No. 130 Squadron RAF

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No. 130 Squadron RAF
Active 1 Mar 1918 – 4 July 1918
16 June 1941 – 13 February 1944
5 April 1944 – 31 January 1947
1 August 1953 – 31 May 1957
1 December 1959 – 23 August 1963
Country United Kingdom United Kingdom
Branch Ensign of the Royal Air Force.svg Royal Air Force

No. 130 Squadron of the Royal Air Force was a Second World War and Cold war fighter squadron, and later a strategic missile squadron.[1][2]

History[edit]

The squadron was first formed on 1 March 1918 as part of the Royal Flying Corps.[2] Based at Wyton it soon moved to RAF Hucknall as a training unit to convert pilots and observers on to the Airco DH.9.[1] With enough crews available for duties in France the squadron was disbanded on 4 July 1918.[1]

The squadron was formed again on the 16 June 1941, as 130 (Punjab) Squadron following a donation of a squadron of Supermarine Spitfires by the state of Punjab.[1] Based at Portreath it operated shipping patrols in the south west approaches to England.[1] With the long summer nights it soon became active on fighter sweeps over northern France, it would fly to bases in the south-east of England in the morning to carry out operations and return to Cornwall at night.[1] When winter approached it returned to coastal patrols until March 1943 when it moved North to Scotland.[1] Having rested it was soon moved back to RAF West Malling in Kent to resume operations over France, this only lasted a month and it was moved North again as it lacked experienced pilots.[1] It was disbanded on 13 February 1944 at RAF Scorton.[2]

Supermarine Spitfire

To maintain the tradition of a Punjab squadron 186 Squadron at RAF Lympne was re-numbered as on 5 April 1944.[1][2] Like before the squadron was equipped with Spitfires, it operated daily bomber escort sorties and being close to the English Channel also took on a role in air-sea rescue, both searching for survivors and escorting rescue aircraft.[1] In June 1944 the squadron provided cover of the Normandy beaches and the shipping using the Mulberry harbours.[1]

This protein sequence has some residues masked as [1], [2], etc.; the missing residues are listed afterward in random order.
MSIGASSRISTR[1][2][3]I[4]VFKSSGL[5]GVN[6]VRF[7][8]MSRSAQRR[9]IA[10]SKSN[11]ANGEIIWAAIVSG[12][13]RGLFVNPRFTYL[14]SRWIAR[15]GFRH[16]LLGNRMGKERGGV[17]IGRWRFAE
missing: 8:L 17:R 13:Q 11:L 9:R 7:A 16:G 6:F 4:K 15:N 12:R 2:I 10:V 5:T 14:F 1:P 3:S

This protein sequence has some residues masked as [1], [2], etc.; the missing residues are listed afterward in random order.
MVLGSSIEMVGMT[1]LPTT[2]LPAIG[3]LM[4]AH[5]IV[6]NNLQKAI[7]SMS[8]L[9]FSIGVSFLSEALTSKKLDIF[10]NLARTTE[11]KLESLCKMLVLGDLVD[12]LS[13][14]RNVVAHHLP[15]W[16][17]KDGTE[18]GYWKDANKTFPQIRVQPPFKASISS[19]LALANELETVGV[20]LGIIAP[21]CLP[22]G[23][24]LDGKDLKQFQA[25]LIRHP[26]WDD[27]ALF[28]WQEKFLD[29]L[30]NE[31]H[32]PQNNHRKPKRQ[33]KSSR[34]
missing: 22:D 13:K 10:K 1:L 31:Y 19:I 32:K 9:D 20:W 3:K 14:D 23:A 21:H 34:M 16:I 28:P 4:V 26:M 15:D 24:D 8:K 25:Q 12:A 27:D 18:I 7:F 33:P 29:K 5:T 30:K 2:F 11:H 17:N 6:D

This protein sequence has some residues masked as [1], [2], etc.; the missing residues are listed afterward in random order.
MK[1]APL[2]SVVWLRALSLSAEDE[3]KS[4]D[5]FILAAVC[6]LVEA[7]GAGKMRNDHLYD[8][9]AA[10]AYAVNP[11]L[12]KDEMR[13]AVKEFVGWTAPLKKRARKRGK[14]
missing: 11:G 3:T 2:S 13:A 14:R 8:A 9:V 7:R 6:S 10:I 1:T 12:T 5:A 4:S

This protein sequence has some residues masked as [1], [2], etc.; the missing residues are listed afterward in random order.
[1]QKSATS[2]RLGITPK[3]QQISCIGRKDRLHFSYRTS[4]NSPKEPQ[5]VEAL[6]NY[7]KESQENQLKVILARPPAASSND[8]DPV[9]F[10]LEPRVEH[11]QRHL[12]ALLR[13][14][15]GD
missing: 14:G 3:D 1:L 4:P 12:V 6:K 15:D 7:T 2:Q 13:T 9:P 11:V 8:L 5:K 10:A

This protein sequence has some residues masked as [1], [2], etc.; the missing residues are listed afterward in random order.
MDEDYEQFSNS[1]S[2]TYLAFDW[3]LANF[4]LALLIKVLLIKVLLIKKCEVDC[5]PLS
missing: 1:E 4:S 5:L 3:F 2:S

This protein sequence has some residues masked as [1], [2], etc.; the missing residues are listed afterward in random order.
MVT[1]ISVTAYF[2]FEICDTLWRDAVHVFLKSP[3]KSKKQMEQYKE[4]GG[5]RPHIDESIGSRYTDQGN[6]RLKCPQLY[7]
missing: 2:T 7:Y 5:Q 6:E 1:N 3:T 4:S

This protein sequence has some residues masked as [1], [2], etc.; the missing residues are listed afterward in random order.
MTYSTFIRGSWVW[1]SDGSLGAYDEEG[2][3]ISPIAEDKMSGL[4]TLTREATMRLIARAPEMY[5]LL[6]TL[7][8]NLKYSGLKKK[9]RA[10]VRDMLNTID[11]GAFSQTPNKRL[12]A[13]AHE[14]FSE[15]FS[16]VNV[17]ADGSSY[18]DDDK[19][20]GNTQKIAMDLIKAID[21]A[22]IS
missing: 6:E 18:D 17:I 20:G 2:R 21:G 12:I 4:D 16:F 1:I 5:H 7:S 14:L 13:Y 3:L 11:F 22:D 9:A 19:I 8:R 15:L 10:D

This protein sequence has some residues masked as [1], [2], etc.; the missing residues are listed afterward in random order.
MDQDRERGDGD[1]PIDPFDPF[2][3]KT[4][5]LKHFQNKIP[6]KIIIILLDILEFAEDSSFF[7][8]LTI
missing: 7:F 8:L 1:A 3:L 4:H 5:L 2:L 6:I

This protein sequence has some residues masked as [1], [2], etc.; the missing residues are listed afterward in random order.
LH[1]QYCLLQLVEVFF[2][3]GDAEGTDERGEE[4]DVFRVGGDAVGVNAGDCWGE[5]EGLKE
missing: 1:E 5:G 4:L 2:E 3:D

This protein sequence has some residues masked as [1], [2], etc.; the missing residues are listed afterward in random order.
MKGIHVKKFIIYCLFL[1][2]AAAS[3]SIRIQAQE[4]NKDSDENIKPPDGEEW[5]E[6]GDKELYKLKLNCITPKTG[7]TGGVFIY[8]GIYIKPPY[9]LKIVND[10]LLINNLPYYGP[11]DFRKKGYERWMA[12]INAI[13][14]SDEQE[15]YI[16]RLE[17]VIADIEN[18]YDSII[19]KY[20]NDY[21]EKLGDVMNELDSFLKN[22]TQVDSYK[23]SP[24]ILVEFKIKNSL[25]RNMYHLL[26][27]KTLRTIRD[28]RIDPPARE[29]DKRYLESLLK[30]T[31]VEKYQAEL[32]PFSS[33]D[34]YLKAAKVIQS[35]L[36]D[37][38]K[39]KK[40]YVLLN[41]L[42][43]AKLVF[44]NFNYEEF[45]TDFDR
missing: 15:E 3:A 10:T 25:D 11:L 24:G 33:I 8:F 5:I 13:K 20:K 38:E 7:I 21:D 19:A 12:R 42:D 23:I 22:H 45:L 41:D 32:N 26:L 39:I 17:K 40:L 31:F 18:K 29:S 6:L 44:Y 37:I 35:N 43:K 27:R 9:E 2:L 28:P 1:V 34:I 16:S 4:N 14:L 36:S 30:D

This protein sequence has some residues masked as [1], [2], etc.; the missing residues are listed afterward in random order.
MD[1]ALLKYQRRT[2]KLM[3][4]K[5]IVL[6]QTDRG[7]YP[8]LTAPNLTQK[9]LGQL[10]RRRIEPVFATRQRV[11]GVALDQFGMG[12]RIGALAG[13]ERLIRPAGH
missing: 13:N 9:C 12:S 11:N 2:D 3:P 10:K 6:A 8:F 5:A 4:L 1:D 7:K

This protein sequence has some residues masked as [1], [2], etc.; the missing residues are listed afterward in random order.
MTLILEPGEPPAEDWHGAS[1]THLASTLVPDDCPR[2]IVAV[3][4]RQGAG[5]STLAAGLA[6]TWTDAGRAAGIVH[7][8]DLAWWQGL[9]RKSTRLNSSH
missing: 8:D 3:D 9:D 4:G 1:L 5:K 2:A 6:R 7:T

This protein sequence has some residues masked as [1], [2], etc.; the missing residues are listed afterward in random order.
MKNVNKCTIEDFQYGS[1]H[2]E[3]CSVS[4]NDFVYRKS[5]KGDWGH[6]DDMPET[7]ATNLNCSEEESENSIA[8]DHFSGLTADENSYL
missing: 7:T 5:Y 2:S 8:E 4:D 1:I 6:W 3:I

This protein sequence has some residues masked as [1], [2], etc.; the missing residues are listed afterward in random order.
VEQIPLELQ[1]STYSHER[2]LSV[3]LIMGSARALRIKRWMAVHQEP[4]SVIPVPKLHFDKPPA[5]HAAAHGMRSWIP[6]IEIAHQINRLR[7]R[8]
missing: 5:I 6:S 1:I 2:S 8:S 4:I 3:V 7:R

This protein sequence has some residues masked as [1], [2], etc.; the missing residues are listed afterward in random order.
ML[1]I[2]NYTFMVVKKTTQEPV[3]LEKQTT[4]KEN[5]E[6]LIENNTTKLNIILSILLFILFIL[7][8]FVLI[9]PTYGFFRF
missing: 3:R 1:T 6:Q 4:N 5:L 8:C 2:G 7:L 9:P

In August 1944 the squadron moved to RAF Tangmere and re-equipped with the more powerful Griffon-engined Spitfire XIV.[1] The new Spitfires were used the increased performance to operate Diver sorties, the interception of V-1 flying bombs.[1] As the war progressed in mainland Europe the squadron started to operate ground-attack sorties over France and in October moved to Belgium to carry on the same role, it returned to England in May 1945.[1]

After it moved to RAF Odiham in 1946 it became part of one of the first Wings to operate the de Havilland Vampire jet fighter.[1] On the 31 January 1947 the squadron was disbanded when it was re-numbered as 72 Squadron.[1][2]

In 1953 the squadron was formed again with Vampires as part of the British forces in Germany to give air defence cover to the British sector equipped with the North American Sabre.[1] The Sabres were an interim equipment until it could equip with the new Hawker Hunter fighter in 1956.[1] The squadron was disbanded at RAF Bruggen on 30 April 1957.[2]

The squadron reformed for the last time on 1 December 1959 at RAF Polebrook as one of 20 Strategic Missile (SM) squadrons associated with Project Emily. The squadron was equipped with three Thor Intermediate range ballistic missiles.

In October 1962, during the Cuban missile crisis, the squadron was kept at full readiness, with the missiles aimed at strategic targets in the USSR. The squadron was disbanded with the termination of the Thor Program in the United Kingdom in August 1963.

Aircraft operated[edit]

[2]
From To Aircraft Version
1918 1918 Airco DH.9
1941 1941 Supermarine Spitfire IIA
1941 1944 Supermarine Spitfire VA and VB
1944 1945 Supermarine Spitfire XIV
1945 1946 Supermarine Spitfire IX
1946 1947 de Havilland Vampire F1
1953 1956 North American Sabre F4
1956 1957 Hawker Hunter F4
1959 1963 Thor IRBM

Notes[edit]

  1. ^ a b c d e f g h i j k l m n o p q r Orbis 1985, pp. 3912–3913
  2. ^ a b c d e f g Jefford 2001, p. 59

References[edit]

  • Jefford, C.G. (1988). RAF Squadrons. Airlife Publishing Ltd. ISBN 1-85310-053-6. 
  • The Illustrated Encyclopedia of Aircraft (Part Work 1982-1985). Orbis Publishing. 1985.